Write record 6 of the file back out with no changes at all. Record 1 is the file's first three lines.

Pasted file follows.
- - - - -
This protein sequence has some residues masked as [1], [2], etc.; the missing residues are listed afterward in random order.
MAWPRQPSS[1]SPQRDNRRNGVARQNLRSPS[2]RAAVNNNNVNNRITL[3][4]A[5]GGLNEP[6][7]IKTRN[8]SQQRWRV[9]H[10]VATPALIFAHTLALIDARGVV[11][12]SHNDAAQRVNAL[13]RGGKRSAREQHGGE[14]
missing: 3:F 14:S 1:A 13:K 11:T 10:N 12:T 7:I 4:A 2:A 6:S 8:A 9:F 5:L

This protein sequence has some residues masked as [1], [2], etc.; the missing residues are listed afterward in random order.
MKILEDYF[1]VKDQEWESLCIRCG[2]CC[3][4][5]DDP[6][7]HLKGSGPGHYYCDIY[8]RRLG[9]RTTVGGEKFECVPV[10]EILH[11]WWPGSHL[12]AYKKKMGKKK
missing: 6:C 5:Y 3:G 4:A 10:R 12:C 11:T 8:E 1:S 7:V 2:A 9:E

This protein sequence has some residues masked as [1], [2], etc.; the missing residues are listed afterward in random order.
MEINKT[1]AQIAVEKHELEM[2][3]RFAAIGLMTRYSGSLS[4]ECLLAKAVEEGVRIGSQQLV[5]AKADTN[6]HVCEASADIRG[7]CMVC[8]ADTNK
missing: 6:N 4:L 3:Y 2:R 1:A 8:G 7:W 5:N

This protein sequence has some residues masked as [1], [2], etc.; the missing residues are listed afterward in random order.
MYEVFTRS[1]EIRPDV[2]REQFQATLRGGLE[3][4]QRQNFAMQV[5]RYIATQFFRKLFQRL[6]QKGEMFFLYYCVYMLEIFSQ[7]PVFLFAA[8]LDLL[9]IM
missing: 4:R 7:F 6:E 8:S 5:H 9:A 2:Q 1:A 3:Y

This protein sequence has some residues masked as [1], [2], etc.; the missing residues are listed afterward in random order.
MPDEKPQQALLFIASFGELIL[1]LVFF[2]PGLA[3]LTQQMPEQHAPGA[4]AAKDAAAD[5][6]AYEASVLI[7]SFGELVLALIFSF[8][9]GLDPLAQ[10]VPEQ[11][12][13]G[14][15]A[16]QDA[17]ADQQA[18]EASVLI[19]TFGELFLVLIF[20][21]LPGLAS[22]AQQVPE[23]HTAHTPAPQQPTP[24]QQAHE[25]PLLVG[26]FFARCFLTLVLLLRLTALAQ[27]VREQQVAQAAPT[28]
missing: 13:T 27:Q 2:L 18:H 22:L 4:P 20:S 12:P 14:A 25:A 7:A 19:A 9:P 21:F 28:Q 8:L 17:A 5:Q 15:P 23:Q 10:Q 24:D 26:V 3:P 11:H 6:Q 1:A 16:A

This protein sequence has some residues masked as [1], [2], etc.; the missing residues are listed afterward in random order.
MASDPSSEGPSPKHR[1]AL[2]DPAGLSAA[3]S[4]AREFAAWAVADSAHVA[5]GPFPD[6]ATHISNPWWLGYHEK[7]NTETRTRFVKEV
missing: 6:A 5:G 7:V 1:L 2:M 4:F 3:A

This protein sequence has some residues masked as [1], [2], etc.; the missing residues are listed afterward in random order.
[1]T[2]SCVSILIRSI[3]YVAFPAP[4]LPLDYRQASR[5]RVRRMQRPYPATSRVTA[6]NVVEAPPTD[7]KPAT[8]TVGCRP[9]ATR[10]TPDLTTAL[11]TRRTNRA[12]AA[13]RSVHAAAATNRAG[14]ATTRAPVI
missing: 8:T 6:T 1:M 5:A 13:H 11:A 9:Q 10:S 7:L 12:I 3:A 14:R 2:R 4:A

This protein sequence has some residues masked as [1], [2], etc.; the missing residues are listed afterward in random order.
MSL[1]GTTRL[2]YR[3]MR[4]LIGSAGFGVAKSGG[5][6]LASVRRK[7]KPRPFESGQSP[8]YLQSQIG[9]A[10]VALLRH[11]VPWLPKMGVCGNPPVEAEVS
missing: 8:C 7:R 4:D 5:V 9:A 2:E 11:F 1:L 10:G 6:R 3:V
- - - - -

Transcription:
This protein sequence has some residues masked as [1], [2], etc.; the missing residues are listed afterward in random order.
MASDPSSEGPSPKHR[1]AL[2]DPAGLSAA[3]S[4]AREFAAWAVADSAHVA[5]GPFPD[6]ATHISNPWWLGYHEK[7]NTETRTRFVKEV
missing: 6:A 5:G 7:V 1:L 2:M 4:F 3:A